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The French disease, for it was that, remained in me more than four months dormant before it showed itself, and then it broke out over my whole body at one instant…with certain blisters, of the size of six-pence, and rose colored.

—Benvenuto Cellini (1500-1571): The Life of Benvenuto Cellini

Spirochetes are bacteria with a spiral morphology ranging from loose coils to a rigid corkscrew shape. The three medically important genera include the cause of syphilis, the ancient scourge of sexual indiscretion, and Lyme disease, a more recently discovered consequence of an innocent walk in the woods.



The spiral morphology of spirochetes (Figure 37–1) is produced by a flexible, peptidoglycan cell wall around which several axial fibrils are wound. The cell wall and axial fibrils are completely covered by an outer bilayered membrane similar to the outer membrane of other Gram-negative bacteria. In some species, a hyaluronic acid slime layer forms around the exterior of the organism and may contribute to its virulence. Spirochetes are motile, exhibiting rotation and flexion; this motility is believed to result from movement of the axial filaments, although the mechanism is not clear.

FIGURE 37–1.

Spirochete morphology. A1. Longitudinal surface view of typical spirochete. A2. Electron micrograph of Treponema with axial filaments extending most of cell length. B. Cross-section of typical spirochete. (Reproduced with permission from Willey JM: Prescott, Harley, & Klein’s Microbiology, 7th ed. New York, NY: McGraw Hill; 2008.)

Spiral structure is wound around axial filaments

Motility includes rotation and flexion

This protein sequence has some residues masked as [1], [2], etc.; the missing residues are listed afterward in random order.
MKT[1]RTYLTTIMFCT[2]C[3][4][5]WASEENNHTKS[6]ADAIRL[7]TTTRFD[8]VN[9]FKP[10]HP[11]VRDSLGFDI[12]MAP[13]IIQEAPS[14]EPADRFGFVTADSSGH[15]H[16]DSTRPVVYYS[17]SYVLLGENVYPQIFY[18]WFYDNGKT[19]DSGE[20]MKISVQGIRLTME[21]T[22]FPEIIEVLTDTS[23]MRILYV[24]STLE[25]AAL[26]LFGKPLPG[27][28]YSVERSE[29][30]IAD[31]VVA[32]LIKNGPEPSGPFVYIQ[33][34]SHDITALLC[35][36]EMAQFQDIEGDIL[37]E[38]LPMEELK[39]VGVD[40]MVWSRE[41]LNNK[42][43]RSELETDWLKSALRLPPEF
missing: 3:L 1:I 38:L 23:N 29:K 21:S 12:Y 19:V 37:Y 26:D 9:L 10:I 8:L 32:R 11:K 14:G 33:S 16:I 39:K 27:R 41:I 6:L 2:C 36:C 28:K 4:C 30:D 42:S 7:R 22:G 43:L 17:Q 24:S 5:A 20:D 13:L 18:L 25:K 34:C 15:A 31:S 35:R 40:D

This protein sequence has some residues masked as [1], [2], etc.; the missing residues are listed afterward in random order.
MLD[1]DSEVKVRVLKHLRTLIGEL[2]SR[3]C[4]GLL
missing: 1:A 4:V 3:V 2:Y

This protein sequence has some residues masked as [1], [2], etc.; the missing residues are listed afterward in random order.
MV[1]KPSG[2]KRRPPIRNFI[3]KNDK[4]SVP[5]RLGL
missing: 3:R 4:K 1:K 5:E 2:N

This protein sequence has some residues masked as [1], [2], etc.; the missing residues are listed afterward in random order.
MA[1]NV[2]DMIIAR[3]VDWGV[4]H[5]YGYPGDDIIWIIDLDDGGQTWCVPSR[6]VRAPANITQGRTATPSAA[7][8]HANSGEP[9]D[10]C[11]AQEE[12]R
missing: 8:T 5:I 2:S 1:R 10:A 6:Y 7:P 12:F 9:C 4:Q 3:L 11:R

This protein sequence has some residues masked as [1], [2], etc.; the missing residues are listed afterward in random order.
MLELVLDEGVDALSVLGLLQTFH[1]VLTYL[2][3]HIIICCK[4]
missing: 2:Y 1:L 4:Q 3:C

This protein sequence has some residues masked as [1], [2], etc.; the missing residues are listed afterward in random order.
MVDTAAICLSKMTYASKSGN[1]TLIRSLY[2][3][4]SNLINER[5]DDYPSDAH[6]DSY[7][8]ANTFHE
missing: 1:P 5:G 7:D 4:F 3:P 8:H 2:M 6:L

Many spirochetes are difficult to see by routine microscopy. Although they are Gram negative, many either take stains poorly or are too thin to fall within the resolving power of the light microscope. Only darkfield microscopy (Figure 37–2), immunofluorescence, or special staining techniques can demonstrate these spirochetes. Other spirochetes such as Borrelia are wider and readily visible in stained preparations, even routine blood smears.

FIGURE 37–2.

Treponema pallidum seen by darkfield microscopy. The darkfield method creates a bright halo around the corkscrew-shaped spirochetes. (Reproduced with permission from Nester EW, Anderson DG, Roberts CE Jr, et al: Microbiology: A Human Perspective, 6th ed. New York, NY: McGraw Hill; 2008.)

Many are thin and take stains poorly

Darkfield demonstrates spirochetes


Parasitic spirochetes grow more slowly in vitro than most other disease-causing bacteria. Some species, including the causative agent of syphilis, have not been grown beyond a few generations in cell culture. Some are strict anaerobes, others require low concentrations of oxygen, and still others are aerobic. Compared with other bacterial groups, the taxonomy of the spirochetes is underdeveloped. ...

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